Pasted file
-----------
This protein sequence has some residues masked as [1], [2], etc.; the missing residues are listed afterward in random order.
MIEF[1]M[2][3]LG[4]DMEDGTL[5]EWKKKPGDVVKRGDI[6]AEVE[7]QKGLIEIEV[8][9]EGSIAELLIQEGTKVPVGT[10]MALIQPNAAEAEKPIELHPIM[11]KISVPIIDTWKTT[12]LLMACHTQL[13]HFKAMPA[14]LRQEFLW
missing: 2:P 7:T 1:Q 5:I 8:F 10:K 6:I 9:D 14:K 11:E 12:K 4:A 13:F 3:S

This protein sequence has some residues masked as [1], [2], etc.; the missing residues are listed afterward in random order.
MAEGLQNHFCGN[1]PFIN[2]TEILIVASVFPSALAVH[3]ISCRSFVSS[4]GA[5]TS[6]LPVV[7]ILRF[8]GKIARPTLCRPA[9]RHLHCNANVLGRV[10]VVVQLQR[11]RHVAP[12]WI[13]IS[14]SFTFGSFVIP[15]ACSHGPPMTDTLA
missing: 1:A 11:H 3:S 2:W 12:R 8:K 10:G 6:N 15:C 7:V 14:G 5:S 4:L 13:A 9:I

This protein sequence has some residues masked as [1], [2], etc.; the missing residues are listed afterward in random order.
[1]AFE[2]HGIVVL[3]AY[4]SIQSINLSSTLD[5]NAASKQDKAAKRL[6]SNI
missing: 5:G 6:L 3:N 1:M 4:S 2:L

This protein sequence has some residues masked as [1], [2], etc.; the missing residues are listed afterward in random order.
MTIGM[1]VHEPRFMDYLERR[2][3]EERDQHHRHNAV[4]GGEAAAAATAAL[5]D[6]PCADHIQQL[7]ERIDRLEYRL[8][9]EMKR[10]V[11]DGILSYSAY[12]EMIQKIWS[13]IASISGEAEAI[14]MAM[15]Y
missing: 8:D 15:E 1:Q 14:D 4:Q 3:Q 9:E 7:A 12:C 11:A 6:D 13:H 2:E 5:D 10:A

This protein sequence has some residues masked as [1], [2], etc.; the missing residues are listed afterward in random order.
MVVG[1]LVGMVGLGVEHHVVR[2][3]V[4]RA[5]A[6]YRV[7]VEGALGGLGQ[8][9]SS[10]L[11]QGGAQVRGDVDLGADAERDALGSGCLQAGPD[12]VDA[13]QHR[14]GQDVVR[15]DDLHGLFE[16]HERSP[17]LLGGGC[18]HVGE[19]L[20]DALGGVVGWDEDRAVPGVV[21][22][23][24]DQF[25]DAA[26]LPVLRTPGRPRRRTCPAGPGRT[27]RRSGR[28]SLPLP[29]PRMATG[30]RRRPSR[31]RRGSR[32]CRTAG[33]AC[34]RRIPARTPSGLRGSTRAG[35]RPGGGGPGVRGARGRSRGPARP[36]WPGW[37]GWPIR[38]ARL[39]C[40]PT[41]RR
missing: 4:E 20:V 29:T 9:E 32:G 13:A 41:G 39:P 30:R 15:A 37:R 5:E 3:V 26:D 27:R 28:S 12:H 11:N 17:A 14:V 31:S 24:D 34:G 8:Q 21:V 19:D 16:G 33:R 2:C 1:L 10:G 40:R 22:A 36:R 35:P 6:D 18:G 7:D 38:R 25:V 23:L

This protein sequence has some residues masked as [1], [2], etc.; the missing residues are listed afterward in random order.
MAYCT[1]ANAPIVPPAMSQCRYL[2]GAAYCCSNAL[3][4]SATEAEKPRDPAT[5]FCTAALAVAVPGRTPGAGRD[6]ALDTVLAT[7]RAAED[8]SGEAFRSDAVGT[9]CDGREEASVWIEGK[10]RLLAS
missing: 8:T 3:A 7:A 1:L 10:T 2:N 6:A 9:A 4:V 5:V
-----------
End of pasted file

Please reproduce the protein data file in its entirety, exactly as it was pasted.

This protein sequence has some residues masked as [1], [2], etc.; the missing residues are listed afterward in random order.
MIEF[1]M[2][3]LG[4]DMEDGTL[5]EWKKKPGDVVKRGDI[6]AEVE[7]QKGLIEIEV[8][9]EGSIAELLIQEGTKVPVGT[10]MALIQPNAAEAEKPIELHPIM[11]KISVPIIDTWKTT[12]LLMACHTQL[13]HFKAMPA[14]LRQEFLW
missing: 2:P 7:T 1:Q 5:I 8:F 10:K 6:I 9:D 14:K 11:E 12:K 4:A 13:F 3:S

This protein sequence has some residues masked as [1], [2], etc.; the missing residues are listed afterward in random order.
MAEGLQNHFCGN[1]PFIN[2]TEILIVASVFPSALAVH[3]ISCRSFVSS[4]GA[5]TS[6]LPVV[7]ILRF[8]GKIARPTLCRPA[9]RHLHCNANVLGRV[10]VVVQLQR[11]RHVAP[12]WI[13]IS[14]SFTFGSFVIP[15]ACSHGPPMTDTLA
missing: 1:A 11:H 3:S 2:W 12:R 8:K 10:G 6:N 15:C 7:V 14:G 5:S 4:L 13:A 9:I

This protein sequence has some residues masked as [1], [2], etc.; the missing residues are listed afterward in random order.
[1]AFE[2]HGIVVL[3]AY[4]SIQSINLSSTLD[5]NAASKQDKAAKRL[6]SNI
missing: 5:G 6:L 3:N 1:M 4:S 2:L

This protein sequence has some residues masked as [1], [2], etc.; the missing residues are listed afterward in random order.
MTIGM[1]VHEPRFMDYLERR[2][3]EERDQHHRHNAV[4]GGEAAAAATAAL[5]D[6]PCADHIQQL[7]ERIDRLEYRL[8][9]EMKR[10]V[11]DGILSYSAY[12]EMIQKIWS[13]IASISGEAEAI[14]MAM[15]Y
missing: 8:D 15:E 1:Q 14:D 4:Q 3:Q 9:E 7:A 12:C 11:A 6:D 13:H 2:E 5:D 10:A

This protein sequence has some residues masked as [1], [2], etc.; the missing residues are listed afterward in random order.
MVVG[1]LVGMVGLGVEHHVVR[2][3]V[4]RA[5]A[6]YRV[7]VEGALGGLGQ[8][9]SS[10]L[11]QGGAQVRGDVDLGADAERDALGSGCLQAGPD[12]VDA[13]QHR[14]GQDVVR[15]DDLHGLFE[16]HERSP[17]LLGGGC[18]HVGE[19]L[20]DALGGVVGWDEDRAVPGVV[21][22][23][24]DQF[25]DAA[26]LPVLRTPGRPRRRTCPAGPGRT[27]RRSGR[28]SLPLP[29]PRMATG[30]RRRPSR[31]RRGSR[32]CRTAG[33]AC[34]RRIPARTPSGLRGSTRAG[35]RPGGGGPGVRGARGRSRGPARP[36]WPGW[37]GWPIR[38]ARL[39]C[40]PT[41]RR
missing: 4:E 20:V 29:T 9:E 32:G 13:A 41:G 39:P 30:R 15:A 37:R 5:E 3:V 26:D 27:R 28:S 12:H 11:N 17:A 14:V 31:S 24:D 34:G 8:Q 21:V 19:D 16:G 33:R 2:C 1:L 10:G 40:R 22:A 36:R 35:P 6:D 18:G 7:D 38:R 25:V 23:L

This protein sequence has some residues masked as [1], [2], etc.; the missing residues are listed afterward in random order.
MAYCT[1]ANAPIVPPAMSQCRYL[2]GAAYCCSNAL[3][4]SATEAEKPRDPAT[5]FCTAALAVAVPGRTPGAGRD[6]ALDTVLAT[7]RAAED[8]SGEAFRSDAVGT[9]CDGREEASVWIEGK[10]RLLAS
missing: 8:T 3:A 7:A 1:L 10:T 2:N 6:A 9:A 4:V 5:V